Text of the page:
Kidnapping accused acquitted in counterfeit drug deal case

A Queenstown woman accused of kidnapping a drug dealer after a botched deal has been acquitted.

At the end of a three-day jury trial at Invercargill District Court, Rachel Maree Faul (22) was yesterday found not guilty of unlawfully detaining Jason Scott Maynard.

The jury returned a unanimous verdict shortly before 3pm after deliberating for nearly four hours.

Faul, of Speargrass Flat, Queenstown, reacted to the verdict with a quick smile and was overcome with emotion after she left the dock and went to sit with her family in court.

After a hug from her mother, the receptionist cried. Her father Peter, her brother and grandparents were in court too.

A related charge of offering to supply the class B drug ecstasy was dismissed by Judge Gary MacAskill before he began summing up for the jury yesterday morning.

Judge MacAskill told the jury: ''A judge can discharge a defendant on charges under certain circumstances. The circumstances have arisen in the case, please do not guess or speculate on the reasons.''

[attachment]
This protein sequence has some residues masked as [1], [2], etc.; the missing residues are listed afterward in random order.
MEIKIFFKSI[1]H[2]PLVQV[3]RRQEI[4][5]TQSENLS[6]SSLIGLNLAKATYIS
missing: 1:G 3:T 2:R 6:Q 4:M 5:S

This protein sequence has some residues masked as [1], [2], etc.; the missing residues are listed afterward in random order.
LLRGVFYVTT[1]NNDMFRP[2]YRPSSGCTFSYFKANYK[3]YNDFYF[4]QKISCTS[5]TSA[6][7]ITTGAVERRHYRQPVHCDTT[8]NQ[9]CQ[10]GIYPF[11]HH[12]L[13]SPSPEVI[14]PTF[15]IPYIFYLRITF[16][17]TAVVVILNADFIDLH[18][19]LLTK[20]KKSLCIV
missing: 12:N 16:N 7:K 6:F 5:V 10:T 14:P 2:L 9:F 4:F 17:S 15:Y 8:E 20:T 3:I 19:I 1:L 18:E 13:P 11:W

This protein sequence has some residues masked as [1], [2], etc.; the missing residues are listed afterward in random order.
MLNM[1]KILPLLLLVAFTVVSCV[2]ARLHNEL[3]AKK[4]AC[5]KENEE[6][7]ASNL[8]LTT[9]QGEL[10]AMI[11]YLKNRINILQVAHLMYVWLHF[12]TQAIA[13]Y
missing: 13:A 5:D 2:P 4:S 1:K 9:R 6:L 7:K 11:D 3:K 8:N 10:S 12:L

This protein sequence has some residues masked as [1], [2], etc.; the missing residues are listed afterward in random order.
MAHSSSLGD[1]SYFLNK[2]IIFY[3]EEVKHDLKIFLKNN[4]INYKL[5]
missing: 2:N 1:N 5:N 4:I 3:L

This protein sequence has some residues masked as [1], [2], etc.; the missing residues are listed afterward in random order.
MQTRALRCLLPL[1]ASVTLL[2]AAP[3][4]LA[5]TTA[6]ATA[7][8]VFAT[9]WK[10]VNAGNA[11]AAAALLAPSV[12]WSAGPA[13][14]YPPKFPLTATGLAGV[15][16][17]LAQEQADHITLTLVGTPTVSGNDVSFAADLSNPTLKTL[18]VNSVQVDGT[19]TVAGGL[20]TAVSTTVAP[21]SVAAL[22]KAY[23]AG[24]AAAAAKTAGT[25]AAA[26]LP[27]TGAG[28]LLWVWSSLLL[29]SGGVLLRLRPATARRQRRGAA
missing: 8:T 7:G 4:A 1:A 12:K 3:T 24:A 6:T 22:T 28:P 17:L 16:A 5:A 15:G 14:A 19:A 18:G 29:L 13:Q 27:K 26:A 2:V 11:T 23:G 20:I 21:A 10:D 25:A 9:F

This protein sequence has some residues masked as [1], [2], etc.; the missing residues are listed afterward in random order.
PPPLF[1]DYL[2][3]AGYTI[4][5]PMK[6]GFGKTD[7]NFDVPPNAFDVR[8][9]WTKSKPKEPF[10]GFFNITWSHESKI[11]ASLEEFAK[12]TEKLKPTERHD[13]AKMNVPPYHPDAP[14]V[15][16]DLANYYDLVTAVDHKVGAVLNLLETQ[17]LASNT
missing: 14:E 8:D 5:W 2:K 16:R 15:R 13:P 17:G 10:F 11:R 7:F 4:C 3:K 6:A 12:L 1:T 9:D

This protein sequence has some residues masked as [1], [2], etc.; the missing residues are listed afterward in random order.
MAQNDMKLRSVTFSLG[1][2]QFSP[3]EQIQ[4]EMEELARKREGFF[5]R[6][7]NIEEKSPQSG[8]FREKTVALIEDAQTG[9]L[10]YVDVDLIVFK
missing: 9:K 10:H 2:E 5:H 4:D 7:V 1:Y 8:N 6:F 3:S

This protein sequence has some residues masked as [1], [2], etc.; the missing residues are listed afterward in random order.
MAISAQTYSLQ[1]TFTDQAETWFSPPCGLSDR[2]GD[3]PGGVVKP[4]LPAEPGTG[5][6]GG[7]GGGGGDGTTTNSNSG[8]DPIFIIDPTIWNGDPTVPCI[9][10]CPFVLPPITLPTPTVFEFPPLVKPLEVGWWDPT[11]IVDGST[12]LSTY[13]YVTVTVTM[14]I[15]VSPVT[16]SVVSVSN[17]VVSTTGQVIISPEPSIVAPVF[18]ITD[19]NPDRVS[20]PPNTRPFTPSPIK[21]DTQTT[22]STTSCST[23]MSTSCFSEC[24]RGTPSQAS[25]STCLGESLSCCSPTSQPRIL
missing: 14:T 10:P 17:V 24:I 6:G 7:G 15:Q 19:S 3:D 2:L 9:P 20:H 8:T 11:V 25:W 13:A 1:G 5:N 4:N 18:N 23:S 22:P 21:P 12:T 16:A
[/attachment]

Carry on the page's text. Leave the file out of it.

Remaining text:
The judge's decision was made after discussions in chambers with Crown and defence lawyers.

The charges relate to the violent beating and kidnap of drug dealer Maynard on November 25 and 26, 2011.

He was beaten by a gang of Queenstown men brandishing weapons and wearing masks after they said he sold them fake drugs; flour and sugar rather than ecstasy.

Several of the men, including ringleaders Brodie O'Rourke and Michael Coulter, were convicted of offences relating to the incident, including unlawfully detaining Maynard, and have served time in prison.

Maynard had met Faul at the Crown Range turn-off. Five men then approached him from another car and attacked him, headbutting and punching him. Maynard was then bundled into the back seat of Faul's car.

Judge MacAskill, summing up the evidence yesterday, said it was agreed Faul had driven off with Maynard in the car covering 3km ''in about three minutes'' before stopping.

Maynard then left the car and was later admitted to hospital with facial cuts, bruises and possible concussion.

Judge MacAskill told the jury they would need to be sure beyond reasonable doubt ''not that it was possible or even probable, but beyond reasonable doubt'' that Faul had detained Maynard without lawful reason, and acted for the purpose of him being detained, and knew he had not consented to being detained - or aided O'Rourke to the same end - if they were to find her guilty.

Maynard, a quantity surveyor now living in Auckland, was convicted of drug-dealing offences relating to his time living in Cromwell in 2011, the court heard.

Defence lawyer Jonathon Eaton said on the first day of the three-day trial that the jury would hear no evidence of Faul offering to supply ecstasy, ''because there is none''.

Faul declined to comment after the verdict.